U.S to Allegedly Ban TikTok and Other Chinese Apps

The popular social media app TikTok and other apps that are based in or have ties to China are on the verge of being banned in the U.S. The decision was made due to security worries that Chinese government officials would obtain access to the data of American users and use Chinese legislation to force the company to turn over that data.

The proposed legislation would “block and prohibit all transactions” in the United States by social media firms with at least one million monthly users that are headquartered in, or “substantially influenced by,” nations such as China, Russia, Iran, North Korea, Cuba, and Venezuela, or that are under the “substantial influence” of those nations. TikTok and its parent company, ByteDance, are mentioned explicitly in the bill as social media companies subject to the regulations. In a Washington Post op-ed published last month, Rubio and Republican Rep. Mike Gallagher of Wisconsin, one of the bill’s supporters in the House, announced their plans to submit the legislation.

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The measure was passed at the same time that several states, led by Republican governors, passed state-level limitations on the use of TikTok on equipment used by the public sector. At least seven states, including Maryland, South Dakota, and Utah, have introduced such laws in the last two weeks. The flurry of activity contrasts with the protracted discussions TikTok has had with the US government for years regarding a potential agreement that may enable the company to address national security issues and to continue providing services to U.S consumers.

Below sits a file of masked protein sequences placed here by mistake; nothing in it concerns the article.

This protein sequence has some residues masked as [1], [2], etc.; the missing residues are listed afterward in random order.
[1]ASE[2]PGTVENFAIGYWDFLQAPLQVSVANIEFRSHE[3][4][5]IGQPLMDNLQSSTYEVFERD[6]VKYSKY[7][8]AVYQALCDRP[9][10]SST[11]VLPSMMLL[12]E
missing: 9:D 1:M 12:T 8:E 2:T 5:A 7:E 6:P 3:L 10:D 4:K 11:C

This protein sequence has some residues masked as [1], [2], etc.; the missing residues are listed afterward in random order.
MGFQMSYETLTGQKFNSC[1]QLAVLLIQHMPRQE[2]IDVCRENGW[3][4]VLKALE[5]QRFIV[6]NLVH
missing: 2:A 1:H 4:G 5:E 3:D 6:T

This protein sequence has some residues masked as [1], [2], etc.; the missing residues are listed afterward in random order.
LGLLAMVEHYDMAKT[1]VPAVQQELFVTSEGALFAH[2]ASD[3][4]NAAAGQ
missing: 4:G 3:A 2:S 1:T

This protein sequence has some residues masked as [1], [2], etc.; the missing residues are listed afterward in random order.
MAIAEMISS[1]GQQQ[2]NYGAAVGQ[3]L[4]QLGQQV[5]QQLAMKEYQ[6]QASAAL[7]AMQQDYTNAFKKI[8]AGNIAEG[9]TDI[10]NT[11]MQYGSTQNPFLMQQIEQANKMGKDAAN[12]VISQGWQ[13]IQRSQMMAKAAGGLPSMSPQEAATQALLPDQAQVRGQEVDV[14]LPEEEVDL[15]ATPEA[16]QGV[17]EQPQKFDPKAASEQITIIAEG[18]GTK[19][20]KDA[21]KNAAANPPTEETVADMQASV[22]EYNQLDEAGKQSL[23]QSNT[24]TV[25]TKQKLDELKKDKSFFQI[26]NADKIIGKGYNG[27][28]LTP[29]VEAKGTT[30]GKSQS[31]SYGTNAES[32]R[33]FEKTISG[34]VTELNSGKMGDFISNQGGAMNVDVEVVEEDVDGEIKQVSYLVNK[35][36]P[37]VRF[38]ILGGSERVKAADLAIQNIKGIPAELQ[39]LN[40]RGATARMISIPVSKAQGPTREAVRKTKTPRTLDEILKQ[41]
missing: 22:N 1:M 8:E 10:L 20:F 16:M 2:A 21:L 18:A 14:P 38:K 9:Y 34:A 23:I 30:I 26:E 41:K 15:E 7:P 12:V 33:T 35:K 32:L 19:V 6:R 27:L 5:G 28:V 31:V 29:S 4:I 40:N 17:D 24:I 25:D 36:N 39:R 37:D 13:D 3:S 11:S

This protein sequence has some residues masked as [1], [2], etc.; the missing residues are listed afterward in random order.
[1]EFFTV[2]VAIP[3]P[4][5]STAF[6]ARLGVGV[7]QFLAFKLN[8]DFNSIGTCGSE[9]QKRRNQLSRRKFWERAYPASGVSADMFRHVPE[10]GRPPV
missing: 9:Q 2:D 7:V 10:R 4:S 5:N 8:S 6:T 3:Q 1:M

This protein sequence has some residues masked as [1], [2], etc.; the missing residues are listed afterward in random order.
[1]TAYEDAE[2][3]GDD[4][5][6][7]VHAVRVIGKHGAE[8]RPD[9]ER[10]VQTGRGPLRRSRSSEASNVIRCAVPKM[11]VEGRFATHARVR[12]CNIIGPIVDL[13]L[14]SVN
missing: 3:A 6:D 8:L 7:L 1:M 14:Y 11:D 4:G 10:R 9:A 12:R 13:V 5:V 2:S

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The U.S Federal Communications Commission (FCC) wrote to Apple and Google earlier this year asking them to take TikTok out of their app stores. Brendan Carr, a commissioner for the FCC, charged TikTok with collecting large amounts of private information that Beijing is accessing. TikTok, according to the Commissioner, is a “sophisticated surveillance instrument that captures enormous amounts of personal and sensitive data,” not merely an app for sharing funny memes or videos. However, ByteDance, the Chinese company that controls TikTok, informed the American regulator that it was independent of the Chinese government and said that it stores Americans’ data. But the tension hasn’t subsided despite these assurances.

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